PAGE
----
Although in defence of the "over rugger" wanting to keep her horse separate I can relate to that.The cost of horses is huge and to look after them 100% you invest a lot of money into them.If another horse was to lash out and kick or hurt another a vet bill can be crippling.Not to mention ripped rugs needing repair.So the fact she wants to keep her loved one away from others is understandable.
Not handling another's horse is a fair call also.Especially if it's young and he wants to handle it his own way.
If these sought of people bother you,simply don't have them there.
Problem with horse people (not all) they think they're experts and it's their way or no way.As human beings we have an opinion on just about everthing whether we like what's going on or not.We just have to put up or shutup.Problem is what others do on your property directly affects you personally.
Your complaint about the others being underfed and the horses basic needs not being met are justified.That is what would truely bother me.It's not nice watching pure neglect in action.I hope you can resolve these issues with your agistees.Nothing worse than feeling angry.

Suzie Q
21-08-06, 09:12 AM
I completely agree Show Mum, those are not the agistors Sunday should be worrying about.

The ones that cause trouble are:-

Those that have agisted so long that they are now the boss and tell everyone else what to do including you.

Those that do not pay, but have new shoes, new colured hair, perms, etc, etc.

Those who think that as they are paying you money they have more right to be on your land than you do.

Those who do not bother to feed their horses.

Those who call after dark to ask you to feed their horse. After you have already been down to feed horses and have just warmed up again.

Those who just dump their horses and move houses.

I had better stop I could go on and on and on and on and on.

Jacarina
21-08-06, 09:33 AM
I'm on the other side of the fence, but have the same feelings. I agist and have done so for years. I pride myself on being a good responsible agister. I pay someone to feed my horse in the morning (approved by agistment owner), feed myself in the evening, rugs changed appropriate to the temperature (twice a day), keep my hay shed and feed shed area clean (and clean after others) and always polite and do my best to stay quite when going to a competition at some ridiculous hour of the morning! I'm going away for two weeks and have made sure to make enough feeds for 3 weeks (just in case) and have spare there too, plus feed store will deliver if something runs out. There are spare sets of rugs for both horses and vet knows I'm away too (has instructions in case something happens). Horseland also have my credit card in case something must be bought for them urgently. I have left numbers of 6 people to call if something goes wrong too plus a calendar pinned up of who is feeding when so if something goes wrong everyone knows who to contact. These other agisters that don't care for their horses bug me sooo much!! The horse in the paddock next to one of mine has had 2 doonas and lined canvas on all week and we have had sunny day where she just drips with sweat! I feel so guilty as she looks at me when I feed my horse and she wants some too :( Then there's the girl who believes she's better than everyone else and purposely gets in your way to upset your ride. It can be hard to find agistment at the best of times but when others ruin it it justs makes it harder!! So I sympathise with people that hate their agisters, but please remember there are some of us that are good too :D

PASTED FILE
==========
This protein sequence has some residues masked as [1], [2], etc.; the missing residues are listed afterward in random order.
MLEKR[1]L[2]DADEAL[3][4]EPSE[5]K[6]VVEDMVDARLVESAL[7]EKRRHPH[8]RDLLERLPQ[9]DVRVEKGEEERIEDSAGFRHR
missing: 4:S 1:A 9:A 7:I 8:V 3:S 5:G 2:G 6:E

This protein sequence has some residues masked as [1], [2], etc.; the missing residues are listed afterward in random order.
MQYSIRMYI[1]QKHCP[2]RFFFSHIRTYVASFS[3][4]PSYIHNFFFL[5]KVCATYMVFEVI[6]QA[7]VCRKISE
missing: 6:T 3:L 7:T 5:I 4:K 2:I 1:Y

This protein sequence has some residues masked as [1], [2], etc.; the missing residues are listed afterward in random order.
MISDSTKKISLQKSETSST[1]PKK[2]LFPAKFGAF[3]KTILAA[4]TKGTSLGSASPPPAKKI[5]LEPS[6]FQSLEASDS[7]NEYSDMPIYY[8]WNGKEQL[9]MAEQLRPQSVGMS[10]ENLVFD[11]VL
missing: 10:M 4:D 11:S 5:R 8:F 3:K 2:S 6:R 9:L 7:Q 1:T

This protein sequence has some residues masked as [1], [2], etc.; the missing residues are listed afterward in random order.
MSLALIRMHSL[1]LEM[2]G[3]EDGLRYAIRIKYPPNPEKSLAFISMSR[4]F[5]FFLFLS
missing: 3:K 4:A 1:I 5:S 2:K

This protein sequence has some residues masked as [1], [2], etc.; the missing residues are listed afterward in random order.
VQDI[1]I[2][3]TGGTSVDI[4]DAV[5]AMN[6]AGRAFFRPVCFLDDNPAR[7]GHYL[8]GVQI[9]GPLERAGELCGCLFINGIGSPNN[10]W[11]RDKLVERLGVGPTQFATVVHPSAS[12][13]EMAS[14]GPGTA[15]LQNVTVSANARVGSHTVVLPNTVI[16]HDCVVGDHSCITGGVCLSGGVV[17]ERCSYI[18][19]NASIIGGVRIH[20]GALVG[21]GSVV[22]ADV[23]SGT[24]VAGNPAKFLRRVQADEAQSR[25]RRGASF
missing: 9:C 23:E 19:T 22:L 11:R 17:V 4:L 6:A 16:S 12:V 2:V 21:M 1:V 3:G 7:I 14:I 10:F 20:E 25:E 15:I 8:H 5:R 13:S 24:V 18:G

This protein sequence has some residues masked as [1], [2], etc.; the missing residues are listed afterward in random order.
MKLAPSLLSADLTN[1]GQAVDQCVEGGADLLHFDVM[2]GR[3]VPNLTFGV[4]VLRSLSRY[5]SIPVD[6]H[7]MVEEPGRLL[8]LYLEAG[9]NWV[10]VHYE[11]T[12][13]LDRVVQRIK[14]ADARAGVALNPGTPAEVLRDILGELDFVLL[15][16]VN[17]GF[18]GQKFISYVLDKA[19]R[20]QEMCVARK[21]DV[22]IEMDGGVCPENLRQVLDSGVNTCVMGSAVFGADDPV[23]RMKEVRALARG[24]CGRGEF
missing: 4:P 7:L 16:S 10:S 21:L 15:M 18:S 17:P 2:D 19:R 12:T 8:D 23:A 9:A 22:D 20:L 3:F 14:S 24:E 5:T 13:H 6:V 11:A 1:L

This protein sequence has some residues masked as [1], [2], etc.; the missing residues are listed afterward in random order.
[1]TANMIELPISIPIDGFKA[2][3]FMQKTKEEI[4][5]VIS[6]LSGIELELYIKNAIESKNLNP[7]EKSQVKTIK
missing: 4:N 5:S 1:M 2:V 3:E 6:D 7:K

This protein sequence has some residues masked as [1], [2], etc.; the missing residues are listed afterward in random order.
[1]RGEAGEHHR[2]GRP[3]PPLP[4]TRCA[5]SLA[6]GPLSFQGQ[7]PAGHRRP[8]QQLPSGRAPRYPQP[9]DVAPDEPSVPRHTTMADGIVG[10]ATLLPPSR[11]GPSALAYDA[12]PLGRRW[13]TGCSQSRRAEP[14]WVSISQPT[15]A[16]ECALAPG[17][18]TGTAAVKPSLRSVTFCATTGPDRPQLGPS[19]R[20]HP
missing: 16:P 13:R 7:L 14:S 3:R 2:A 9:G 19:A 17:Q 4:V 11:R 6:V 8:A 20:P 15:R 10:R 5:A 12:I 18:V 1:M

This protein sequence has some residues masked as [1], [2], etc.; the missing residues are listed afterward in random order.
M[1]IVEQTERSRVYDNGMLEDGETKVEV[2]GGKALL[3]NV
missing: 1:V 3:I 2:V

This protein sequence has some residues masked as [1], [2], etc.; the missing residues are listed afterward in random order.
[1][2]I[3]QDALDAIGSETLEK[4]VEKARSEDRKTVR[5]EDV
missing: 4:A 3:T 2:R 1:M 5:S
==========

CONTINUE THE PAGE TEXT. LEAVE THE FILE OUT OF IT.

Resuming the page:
Suzie Q
21-08-06, 09:55 AM
You sound like a dream Jacarina. Caring and Knowledgeable.

Not like the girl who woke us at 1.30am in the morning. I went down to find out that she had sneaked out of her house and used her horse as transport to get to a party. She had then galloped him home and now had a steaming horse in the middle of a winter's night.

Yes I was furious and no I did not hide the information from her parents.

I was even more furious the next morning when she threw biscuits of hay over the fence to a new skinny horse, even though we have it written that no other horse is to be touched or interfered with. Yes he was skinny. He was also under vet supervision as he had foundered and was on a strict diet.